Never to late for the Clock Museum
One of the most important collections of clocks in Europe is located in the middle of Vienna in a house in the city center.
Wall clocks up to portable clocks
Around 700 precious watches are exhibited in the Wiener Uhrenmuseum. Visitors can literally go on a journey through time. The world of watches is illuminated from the Middle Ages to modern times. This collection, which includes watches from all over the world, is on the one hand, of course, a documentation of the technical change in watch production, one also experiences different styles and design directions in terms of watches.
The museum of clocks extends in the building on three floors on which these approximately 700 copies of different clocks are issued. The museum is located in the first district of Vienna am Schulhof 2.
To be in the watch museum on the hour!
It comes as no surprise that if more than 700 examples of watches are exhibited in one place, then a spectacle can always be expected on the hour. Numerous watches with their sounds and beeps delight us for the full hour at the Wiener Uhrenmuseum. If you visit the Wiener Uhrenmuseum, you should not miss the hour of the hour.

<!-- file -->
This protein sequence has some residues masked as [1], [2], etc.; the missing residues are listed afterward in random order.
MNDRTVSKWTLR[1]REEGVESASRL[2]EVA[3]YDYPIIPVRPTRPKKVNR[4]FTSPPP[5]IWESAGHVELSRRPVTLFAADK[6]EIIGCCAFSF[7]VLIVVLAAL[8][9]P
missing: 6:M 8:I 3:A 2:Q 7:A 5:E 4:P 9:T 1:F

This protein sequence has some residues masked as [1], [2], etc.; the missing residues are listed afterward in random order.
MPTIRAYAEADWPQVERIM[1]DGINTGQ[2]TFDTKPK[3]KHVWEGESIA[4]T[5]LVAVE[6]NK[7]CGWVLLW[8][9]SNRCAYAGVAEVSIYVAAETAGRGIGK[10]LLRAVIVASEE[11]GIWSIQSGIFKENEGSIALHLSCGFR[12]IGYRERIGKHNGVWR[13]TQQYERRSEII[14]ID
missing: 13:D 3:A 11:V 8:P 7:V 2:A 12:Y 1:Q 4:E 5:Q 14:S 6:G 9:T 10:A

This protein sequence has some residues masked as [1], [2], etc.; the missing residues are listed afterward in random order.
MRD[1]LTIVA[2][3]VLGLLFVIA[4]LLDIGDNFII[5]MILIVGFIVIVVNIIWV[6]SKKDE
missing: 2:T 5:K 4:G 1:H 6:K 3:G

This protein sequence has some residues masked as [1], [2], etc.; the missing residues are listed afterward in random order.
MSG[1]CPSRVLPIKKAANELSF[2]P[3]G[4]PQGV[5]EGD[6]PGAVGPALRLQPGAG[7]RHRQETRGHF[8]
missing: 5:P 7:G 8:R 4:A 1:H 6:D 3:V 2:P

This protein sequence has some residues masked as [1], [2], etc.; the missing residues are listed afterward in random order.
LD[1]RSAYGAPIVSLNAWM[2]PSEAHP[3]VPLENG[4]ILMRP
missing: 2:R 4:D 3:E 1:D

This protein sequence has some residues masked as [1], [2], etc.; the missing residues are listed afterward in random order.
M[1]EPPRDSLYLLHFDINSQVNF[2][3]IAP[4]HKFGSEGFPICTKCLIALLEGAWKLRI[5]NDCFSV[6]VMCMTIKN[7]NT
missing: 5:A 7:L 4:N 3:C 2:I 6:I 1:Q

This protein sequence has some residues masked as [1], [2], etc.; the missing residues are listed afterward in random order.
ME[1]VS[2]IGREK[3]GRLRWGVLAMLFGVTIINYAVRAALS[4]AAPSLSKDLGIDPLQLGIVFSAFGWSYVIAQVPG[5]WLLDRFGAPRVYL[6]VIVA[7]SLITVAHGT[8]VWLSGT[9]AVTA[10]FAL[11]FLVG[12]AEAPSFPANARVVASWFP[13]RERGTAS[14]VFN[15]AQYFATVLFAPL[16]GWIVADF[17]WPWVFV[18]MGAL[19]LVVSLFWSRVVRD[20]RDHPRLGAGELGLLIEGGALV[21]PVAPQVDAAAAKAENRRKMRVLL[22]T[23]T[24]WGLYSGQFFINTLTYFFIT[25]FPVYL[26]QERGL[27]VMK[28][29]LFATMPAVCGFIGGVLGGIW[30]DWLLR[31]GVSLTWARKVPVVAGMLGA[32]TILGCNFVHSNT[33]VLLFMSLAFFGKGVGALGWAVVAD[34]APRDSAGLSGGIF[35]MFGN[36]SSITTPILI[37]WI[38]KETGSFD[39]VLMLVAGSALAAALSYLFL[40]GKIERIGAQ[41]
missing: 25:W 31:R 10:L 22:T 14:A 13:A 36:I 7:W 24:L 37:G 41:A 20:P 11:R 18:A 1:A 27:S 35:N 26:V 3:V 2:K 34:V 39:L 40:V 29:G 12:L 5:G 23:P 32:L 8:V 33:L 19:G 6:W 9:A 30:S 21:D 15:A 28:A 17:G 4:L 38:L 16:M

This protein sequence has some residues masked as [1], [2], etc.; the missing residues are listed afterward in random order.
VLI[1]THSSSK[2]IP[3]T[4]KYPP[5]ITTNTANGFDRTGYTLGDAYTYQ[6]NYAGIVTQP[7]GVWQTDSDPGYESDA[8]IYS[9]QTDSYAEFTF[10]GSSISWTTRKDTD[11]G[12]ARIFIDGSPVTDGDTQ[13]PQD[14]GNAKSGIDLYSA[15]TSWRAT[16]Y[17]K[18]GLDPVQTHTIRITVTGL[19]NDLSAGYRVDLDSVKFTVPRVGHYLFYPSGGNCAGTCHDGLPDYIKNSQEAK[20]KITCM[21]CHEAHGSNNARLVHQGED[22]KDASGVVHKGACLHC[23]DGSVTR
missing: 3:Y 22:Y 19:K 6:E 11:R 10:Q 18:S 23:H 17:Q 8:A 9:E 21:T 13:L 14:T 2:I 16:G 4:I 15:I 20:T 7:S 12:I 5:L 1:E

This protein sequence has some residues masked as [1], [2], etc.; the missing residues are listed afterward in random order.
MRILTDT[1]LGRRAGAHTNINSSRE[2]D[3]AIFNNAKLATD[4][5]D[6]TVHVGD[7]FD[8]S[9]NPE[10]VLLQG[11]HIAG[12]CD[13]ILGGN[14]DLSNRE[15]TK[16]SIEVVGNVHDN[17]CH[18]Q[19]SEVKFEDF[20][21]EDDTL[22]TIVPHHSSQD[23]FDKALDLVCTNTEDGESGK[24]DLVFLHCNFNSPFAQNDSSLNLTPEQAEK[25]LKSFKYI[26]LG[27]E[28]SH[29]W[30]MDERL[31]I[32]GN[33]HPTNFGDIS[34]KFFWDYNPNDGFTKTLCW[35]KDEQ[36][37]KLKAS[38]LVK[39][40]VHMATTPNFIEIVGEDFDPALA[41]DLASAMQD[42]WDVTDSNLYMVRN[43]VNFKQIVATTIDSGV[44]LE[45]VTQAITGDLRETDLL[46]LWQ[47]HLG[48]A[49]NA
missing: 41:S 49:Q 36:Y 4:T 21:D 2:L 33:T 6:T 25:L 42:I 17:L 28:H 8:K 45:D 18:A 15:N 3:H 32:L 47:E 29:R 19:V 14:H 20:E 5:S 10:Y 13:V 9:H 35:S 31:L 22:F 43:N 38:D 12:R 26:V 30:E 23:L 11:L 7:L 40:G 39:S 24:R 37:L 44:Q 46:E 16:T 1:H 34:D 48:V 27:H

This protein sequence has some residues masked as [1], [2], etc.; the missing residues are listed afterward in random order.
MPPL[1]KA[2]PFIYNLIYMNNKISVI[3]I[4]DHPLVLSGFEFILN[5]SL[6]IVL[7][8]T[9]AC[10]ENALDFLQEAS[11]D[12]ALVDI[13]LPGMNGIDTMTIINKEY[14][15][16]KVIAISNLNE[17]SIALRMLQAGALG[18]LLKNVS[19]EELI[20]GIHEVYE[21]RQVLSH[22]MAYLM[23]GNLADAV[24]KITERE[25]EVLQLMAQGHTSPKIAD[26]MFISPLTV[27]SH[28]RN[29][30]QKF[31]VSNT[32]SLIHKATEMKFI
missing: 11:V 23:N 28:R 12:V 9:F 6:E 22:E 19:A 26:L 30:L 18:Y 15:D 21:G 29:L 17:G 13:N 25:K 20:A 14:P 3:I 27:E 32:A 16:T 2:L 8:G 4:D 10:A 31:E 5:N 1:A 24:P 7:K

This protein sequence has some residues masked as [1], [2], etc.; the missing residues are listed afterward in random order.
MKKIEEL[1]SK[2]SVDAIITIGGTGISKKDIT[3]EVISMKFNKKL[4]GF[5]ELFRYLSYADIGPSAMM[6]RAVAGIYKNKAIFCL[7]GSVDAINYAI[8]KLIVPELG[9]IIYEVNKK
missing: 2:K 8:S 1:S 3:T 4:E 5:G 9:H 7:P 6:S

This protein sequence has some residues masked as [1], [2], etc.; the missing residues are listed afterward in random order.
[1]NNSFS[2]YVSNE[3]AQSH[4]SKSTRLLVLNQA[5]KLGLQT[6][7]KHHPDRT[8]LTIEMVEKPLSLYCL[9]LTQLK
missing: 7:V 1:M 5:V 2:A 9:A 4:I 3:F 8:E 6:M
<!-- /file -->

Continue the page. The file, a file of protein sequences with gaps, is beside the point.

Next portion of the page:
Admirable are, for example, the commode time clocks, which are richly decorated and in former times certainly also served to illustrate the social status of the owner. In addition, the Viennese watch museum also offers specialties from Viennese Biedermeier. These include the famous lantern and the Zappler. Incidentally, the smallest one of the Zappler is smaller than a fingertip.
Tower clockwork from St. Stephen's Cathedral
In addition to the small clocks, the Vienna Clock Museum also has a particularly large clock to offer: The original clockwork of St. Stephen's Cathedral of the year 1699. It weighs several tons. Another special feature of the Vienna Clock Museum is the astronomical art clock of the monk David a Sancto Cajetano. This clock dates from the 18th century. It represents an outstanding precision instrument. 150 gears mesh with each other in this watch. Different local times, orbits of planets and solar or lunar eclipses are displayed by the clock.
The Vienna Clock Museum was founded in 1917. The majority of the museum consists of the holdings of two private collections. These two private collections are from the house of Rudolf Kaftan, who as a teacher was also the first director of the Wiener Uhrenmuseums. The second part of the collection is by the writer Marie von Eber-Eschenbach. From her, among other things, a valuable collection of pocket watches.